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Amazon to Exit China

April 19, 2019

Snapshot of fresh product page on 19 April 2019.

After 15 years of struggling to claim its share of China’s e-commerce market, Amazon has finally thrown in the towel. On Wednesday this week, reports began to emerge (1, 2) that Amazon is planning to close its Chinese e-commerce platform. Further comments from the company clarified the marketplace on will cease to provide seller services effective July 18, while the company will instead shift focus toward its cross-border e-commerce and AWS cloud services.

Just a few years ago, Amazon was still considered one of the main competitors in Chinese e-commerce – if not for market share, at least for brand recognition and perceived potential. The company made headlines in 2014 when it invested $20 million in Chinese fresh food e-commerce website, Yummy77, and again in 2015 when it launched a fresh supermarket on its domain. At the time, Yummy77 was claimed to be the leading fresh produce e-commerce company covering Shanghai and the nearby provinces of Zhejiang and Jiangsu. It was expected the capital injection would help Yummy77 to expand its coverage nationwide while helping Amazon to finally establish a competitive edge in China’s booming e-commerce market.

One must recall, 2014-2015 were the early years of fresh produce e-commerce and investors were scrambling to get their share of the sector’s explosive growth. Fruitday had just received its C round of financing led by, and Tmall had just launched its own fresh supermarket partnering with the Alibaba-backed fresh fruit e-commerce giant, Yiguo.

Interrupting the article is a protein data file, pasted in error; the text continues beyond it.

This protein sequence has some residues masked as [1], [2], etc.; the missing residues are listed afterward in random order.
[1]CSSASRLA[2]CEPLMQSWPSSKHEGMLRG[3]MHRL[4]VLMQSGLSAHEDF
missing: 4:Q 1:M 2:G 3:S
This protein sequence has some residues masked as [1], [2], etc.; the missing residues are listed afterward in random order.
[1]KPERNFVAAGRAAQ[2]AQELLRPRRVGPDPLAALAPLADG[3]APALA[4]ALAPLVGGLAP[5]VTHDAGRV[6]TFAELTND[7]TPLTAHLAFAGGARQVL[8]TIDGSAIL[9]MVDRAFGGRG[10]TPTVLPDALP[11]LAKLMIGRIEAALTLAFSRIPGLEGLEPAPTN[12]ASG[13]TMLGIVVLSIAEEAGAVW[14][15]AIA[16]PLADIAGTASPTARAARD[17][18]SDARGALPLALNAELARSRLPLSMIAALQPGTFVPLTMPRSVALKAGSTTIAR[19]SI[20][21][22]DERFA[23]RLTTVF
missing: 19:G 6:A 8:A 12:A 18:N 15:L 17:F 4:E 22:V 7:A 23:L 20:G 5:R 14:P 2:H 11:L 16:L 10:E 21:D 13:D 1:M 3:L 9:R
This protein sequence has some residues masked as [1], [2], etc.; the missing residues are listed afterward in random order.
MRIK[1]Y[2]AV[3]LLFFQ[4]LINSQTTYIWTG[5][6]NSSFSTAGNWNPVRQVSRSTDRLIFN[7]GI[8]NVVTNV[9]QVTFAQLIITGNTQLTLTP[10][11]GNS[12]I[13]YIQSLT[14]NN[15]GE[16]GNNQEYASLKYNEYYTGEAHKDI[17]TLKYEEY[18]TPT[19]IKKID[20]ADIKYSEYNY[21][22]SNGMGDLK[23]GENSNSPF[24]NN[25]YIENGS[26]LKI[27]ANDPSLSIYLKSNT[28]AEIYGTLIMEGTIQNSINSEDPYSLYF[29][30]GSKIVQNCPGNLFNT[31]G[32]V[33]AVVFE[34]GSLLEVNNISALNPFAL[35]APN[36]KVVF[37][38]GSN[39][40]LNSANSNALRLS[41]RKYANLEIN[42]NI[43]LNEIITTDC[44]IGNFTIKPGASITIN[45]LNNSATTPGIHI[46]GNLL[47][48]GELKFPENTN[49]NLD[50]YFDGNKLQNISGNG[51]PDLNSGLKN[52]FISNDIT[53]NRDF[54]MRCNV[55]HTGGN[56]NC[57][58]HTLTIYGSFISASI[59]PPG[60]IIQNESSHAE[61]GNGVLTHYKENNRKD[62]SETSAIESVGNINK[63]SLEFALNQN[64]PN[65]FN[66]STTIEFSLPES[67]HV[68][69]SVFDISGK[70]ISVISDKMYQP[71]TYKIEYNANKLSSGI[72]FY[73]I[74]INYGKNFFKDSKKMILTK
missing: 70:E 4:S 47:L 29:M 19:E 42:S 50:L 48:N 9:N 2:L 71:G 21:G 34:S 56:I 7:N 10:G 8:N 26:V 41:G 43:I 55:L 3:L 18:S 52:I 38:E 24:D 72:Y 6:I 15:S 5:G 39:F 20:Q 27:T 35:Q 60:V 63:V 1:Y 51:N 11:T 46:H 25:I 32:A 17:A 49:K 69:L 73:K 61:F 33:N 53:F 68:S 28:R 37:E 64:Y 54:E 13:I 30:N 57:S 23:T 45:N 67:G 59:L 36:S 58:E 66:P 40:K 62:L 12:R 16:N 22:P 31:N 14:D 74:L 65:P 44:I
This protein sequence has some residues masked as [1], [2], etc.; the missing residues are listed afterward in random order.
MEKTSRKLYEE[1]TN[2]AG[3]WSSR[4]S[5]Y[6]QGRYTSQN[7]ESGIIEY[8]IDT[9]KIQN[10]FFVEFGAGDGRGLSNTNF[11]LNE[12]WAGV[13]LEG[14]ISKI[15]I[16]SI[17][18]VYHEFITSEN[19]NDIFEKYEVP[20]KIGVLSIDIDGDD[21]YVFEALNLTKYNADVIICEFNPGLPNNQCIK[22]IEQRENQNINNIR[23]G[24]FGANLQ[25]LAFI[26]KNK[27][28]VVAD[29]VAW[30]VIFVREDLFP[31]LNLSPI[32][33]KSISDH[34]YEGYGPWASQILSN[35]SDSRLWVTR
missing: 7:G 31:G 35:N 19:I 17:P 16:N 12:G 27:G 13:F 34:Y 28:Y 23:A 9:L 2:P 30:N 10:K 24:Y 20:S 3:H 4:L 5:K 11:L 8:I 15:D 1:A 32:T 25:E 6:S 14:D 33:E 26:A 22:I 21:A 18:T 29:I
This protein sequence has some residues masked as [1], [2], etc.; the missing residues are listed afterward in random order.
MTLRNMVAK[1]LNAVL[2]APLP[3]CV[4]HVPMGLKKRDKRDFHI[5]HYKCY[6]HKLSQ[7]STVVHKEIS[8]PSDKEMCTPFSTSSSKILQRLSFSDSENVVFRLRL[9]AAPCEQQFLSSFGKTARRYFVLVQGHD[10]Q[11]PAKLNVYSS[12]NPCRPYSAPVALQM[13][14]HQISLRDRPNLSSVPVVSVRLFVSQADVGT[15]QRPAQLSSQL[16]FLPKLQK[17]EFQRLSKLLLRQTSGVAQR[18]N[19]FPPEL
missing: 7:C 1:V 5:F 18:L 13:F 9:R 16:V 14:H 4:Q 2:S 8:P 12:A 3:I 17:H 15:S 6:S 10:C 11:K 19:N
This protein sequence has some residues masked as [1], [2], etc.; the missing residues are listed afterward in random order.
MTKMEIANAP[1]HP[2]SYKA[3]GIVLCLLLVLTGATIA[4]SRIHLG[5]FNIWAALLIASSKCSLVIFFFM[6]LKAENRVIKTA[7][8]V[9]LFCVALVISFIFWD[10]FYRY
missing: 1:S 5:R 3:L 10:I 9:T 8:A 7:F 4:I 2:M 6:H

Having entered China in 2004 with a $75 million acquisition, Amazon was one of the earliest foreign investors in Chinese e-commerce, and the company was certainly hoping its foresight and patience would finally pay off with the Yummy77 partnership. However, this hope was short lived as Yummy77 closed its doors and filed for bankruptcy in 2016 citing liquidity problems and disputes among investors.

Amazon is said to have struggled in China for multiple reasons ranging from localization issues to government interference. In Q4 2018, Amazon was reported to have a mere 0.6% market share among China’s B2C e-commerce platforms, while Tmall held a dominating 61.5% and had 24.2%.

Although Amazon is closing its third party platform in China, Chinese consumers will still be able to purchase products from overseas sellers on Amazon global websites.

Snapshot of fresh product page on 19 April 2019.


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